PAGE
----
Asking for more money can be a very awkward situation for the employee—and the boss.
Jessica Stillman, an Inc. writer, talked with Matt Wallaert, founder of GetRaised, a Website dedicated to helping women come up with the numbers to back their raise requests. Wallaert found that not only is the site a resource to employees, but to managers as well.
As a boss, here are a few ways to avoid an awkward situation and handle a raise request with care:
Validate. Make it clear that you understand the request and set the ground rules. Make sure they know this is a business discussion and all of the emotions should be kept in check.
Assign some homework. What do you need to know to make this decision? For example: What are the comparable industry salary numbers? Have their responsibilities increased?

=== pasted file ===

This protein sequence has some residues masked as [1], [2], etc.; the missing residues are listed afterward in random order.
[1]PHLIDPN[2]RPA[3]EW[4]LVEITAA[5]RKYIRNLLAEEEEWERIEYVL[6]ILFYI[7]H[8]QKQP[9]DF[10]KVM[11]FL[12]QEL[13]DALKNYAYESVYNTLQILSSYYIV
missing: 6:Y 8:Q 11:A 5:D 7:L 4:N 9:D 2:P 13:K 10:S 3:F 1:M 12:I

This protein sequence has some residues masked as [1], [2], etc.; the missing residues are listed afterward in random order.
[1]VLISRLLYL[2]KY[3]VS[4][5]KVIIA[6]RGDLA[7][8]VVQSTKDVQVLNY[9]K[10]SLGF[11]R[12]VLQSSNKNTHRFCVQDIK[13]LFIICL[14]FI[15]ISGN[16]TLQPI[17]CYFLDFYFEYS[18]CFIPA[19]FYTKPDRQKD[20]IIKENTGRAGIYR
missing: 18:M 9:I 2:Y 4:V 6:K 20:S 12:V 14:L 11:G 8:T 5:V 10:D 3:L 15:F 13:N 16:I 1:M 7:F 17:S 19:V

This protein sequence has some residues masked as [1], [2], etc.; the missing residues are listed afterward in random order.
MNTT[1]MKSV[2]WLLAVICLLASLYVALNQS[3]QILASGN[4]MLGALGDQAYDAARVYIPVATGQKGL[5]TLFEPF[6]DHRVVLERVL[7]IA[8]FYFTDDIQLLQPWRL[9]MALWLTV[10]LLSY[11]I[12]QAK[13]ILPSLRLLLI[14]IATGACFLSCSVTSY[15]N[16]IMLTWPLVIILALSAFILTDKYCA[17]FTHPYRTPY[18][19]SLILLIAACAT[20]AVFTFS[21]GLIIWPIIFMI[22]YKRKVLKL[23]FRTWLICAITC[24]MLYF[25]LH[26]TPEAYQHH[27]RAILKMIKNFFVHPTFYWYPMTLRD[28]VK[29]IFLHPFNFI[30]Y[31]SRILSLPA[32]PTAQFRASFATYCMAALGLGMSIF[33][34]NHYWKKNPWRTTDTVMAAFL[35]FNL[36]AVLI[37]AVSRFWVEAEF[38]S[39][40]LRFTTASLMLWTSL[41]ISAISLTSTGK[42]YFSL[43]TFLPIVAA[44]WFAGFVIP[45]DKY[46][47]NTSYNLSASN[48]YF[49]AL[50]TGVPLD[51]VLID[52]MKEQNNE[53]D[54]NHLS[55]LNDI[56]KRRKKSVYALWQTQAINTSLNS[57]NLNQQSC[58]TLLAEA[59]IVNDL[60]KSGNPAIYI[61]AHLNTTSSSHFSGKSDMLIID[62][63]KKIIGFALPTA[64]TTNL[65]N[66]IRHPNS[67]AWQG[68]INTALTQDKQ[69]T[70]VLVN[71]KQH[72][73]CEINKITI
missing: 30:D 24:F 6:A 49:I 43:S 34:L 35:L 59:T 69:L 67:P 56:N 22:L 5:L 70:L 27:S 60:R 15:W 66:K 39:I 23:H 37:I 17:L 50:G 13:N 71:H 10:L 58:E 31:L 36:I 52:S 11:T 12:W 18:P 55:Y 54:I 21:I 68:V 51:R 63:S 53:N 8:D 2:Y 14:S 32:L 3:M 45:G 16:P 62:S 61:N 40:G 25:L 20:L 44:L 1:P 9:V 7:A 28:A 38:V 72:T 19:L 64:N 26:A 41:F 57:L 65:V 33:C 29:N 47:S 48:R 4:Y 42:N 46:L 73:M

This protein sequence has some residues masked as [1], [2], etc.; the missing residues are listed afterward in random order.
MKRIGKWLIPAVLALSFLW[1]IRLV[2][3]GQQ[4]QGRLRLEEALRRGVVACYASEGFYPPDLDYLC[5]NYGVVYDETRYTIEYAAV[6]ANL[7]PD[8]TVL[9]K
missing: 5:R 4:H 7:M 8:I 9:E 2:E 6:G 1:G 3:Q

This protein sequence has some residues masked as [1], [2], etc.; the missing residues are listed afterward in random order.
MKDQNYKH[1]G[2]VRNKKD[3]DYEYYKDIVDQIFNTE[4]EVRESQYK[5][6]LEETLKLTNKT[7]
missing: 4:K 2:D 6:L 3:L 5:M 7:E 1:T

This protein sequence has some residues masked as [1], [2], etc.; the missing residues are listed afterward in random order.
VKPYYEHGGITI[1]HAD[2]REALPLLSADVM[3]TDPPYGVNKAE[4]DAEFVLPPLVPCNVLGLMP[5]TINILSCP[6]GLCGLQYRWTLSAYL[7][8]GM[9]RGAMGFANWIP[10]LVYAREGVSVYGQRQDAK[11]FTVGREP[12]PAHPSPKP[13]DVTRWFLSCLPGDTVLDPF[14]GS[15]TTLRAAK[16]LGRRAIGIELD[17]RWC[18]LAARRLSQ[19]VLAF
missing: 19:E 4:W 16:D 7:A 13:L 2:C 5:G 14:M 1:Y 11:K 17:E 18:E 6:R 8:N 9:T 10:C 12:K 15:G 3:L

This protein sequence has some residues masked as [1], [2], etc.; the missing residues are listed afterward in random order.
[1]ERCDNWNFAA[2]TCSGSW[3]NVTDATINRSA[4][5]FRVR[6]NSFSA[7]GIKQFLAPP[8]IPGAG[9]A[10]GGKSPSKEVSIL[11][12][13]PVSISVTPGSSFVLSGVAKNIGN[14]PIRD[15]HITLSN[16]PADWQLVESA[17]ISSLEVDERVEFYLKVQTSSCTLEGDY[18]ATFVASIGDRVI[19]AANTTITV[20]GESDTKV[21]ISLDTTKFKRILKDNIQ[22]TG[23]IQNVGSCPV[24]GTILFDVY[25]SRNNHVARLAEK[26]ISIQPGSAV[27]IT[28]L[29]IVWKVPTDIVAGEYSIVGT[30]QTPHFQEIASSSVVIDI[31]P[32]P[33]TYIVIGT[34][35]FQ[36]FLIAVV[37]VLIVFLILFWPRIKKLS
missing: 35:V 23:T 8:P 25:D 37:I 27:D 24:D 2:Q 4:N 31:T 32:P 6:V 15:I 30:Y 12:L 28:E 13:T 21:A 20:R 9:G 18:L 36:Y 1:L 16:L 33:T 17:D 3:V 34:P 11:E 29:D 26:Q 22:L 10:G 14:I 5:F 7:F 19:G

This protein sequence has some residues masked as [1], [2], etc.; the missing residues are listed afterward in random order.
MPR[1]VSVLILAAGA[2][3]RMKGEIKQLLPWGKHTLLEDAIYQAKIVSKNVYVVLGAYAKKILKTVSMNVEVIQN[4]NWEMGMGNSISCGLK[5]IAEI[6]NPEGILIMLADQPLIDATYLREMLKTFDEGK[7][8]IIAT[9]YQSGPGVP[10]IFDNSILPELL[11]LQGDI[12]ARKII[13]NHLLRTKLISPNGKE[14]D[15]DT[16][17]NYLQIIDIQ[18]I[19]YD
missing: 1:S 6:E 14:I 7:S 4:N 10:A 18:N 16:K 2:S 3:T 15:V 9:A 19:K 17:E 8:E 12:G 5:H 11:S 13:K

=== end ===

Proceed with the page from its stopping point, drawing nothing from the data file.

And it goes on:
They deserve it. If all the numbers lined up, they are in the money, but are you? Will you be able to support their increase in salary?
They don’t. It could be that they actually do not deserve a raise. Help them set up a strategy to making a raise a possibility for the future.
No Money. An acknowledgement of their success will be nice, but it is not proper compensation. Depending on the size of your company you could request more money from your supervisors. If you are in a smaller company where that is not possible you could try non-monetary compensation such as a day off.
Be Proactive? Get in front of the eight ball and let your employees know that their service is valued. Let them know the door is open and you are willing.
Read more at Inc.